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On July 31, 1940, the Schoharie County Board of Supervisors declared the need to preserve the county’s natural resources. The Supervisors authorized the creation of what is known today as the Schoharie County Soil and Water Conservation District, the first one to be created in New York State. The District works to assist individual landowners, groups, and units of government with any natural resource concerns that are brought before it. This includes providing technical advice, technical assistance or helping to find a solution through other means. Over the years, the District has striven to develop programs that deliver benefits to our municipalities, landowners and agricultural operations in the county. Today the Schoharie County Soil and Water Conservation District assists with:
Agricultural Conservation - We work with all sizes and types of local farms, with an emphasis on the implementation of conservation practices which preserve and enhance our natural resources. Some of these practices include the installation of structural practices such as heavy-use protection areas, roof and covers and fencing. We also work with farms to increase the adoption of riparian buffer areas, no-till planting, and planting cover crops.
Municipal Conservation -The District holds our annual tree and shrub seedling sale, held in April of every year. Twice a year, the district holds a fish sale for farm pond stocking of bass, trout and grass carp. These sales give rural landowners an opportunity to learn more about backyard conservation practices that can help promote healthy soil and water on their property.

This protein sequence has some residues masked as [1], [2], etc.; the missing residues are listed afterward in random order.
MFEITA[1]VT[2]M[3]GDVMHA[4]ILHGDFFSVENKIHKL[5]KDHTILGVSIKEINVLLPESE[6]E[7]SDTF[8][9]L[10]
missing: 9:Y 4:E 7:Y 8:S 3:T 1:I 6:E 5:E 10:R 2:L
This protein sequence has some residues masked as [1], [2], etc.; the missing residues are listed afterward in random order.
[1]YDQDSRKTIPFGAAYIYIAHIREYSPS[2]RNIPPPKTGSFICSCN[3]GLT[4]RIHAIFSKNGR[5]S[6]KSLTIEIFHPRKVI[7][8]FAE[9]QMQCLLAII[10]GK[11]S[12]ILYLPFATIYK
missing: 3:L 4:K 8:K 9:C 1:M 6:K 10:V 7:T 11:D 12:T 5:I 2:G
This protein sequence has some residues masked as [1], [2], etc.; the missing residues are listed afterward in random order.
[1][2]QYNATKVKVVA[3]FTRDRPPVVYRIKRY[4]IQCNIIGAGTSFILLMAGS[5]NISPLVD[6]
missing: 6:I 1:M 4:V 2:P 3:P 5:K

Environmental Education –Each year the District makes an effort to participate in education and outreach events throughout the county. You’ll catch us at the Schoharie County Fair, Conservation Field Day, Ag and Energy Day, Ag Day at Schoharie CS. We also help Envirothon teams learn the skills needed for their competition.
Stream Conservation – While flooding may be a major concern for most residents, the loss of property, clean drinking water, and recreational uses are common concerns as well. The District assists landowners, towns, and villages with issues along their waterways with a back-to-nature type of approach, using methods that are highly effective, the least invasive, and cost effective. Since the stream program’s inception in 2008, the District has secured $8 million in grant funding to assist in paying for stream projects. For the smaller scale projects, we are very fortunate to have a great relationship with SUNY Cobleskill. They have been a tremendous resource for plant materials to aide in stream side plantings, as well as volunteers.
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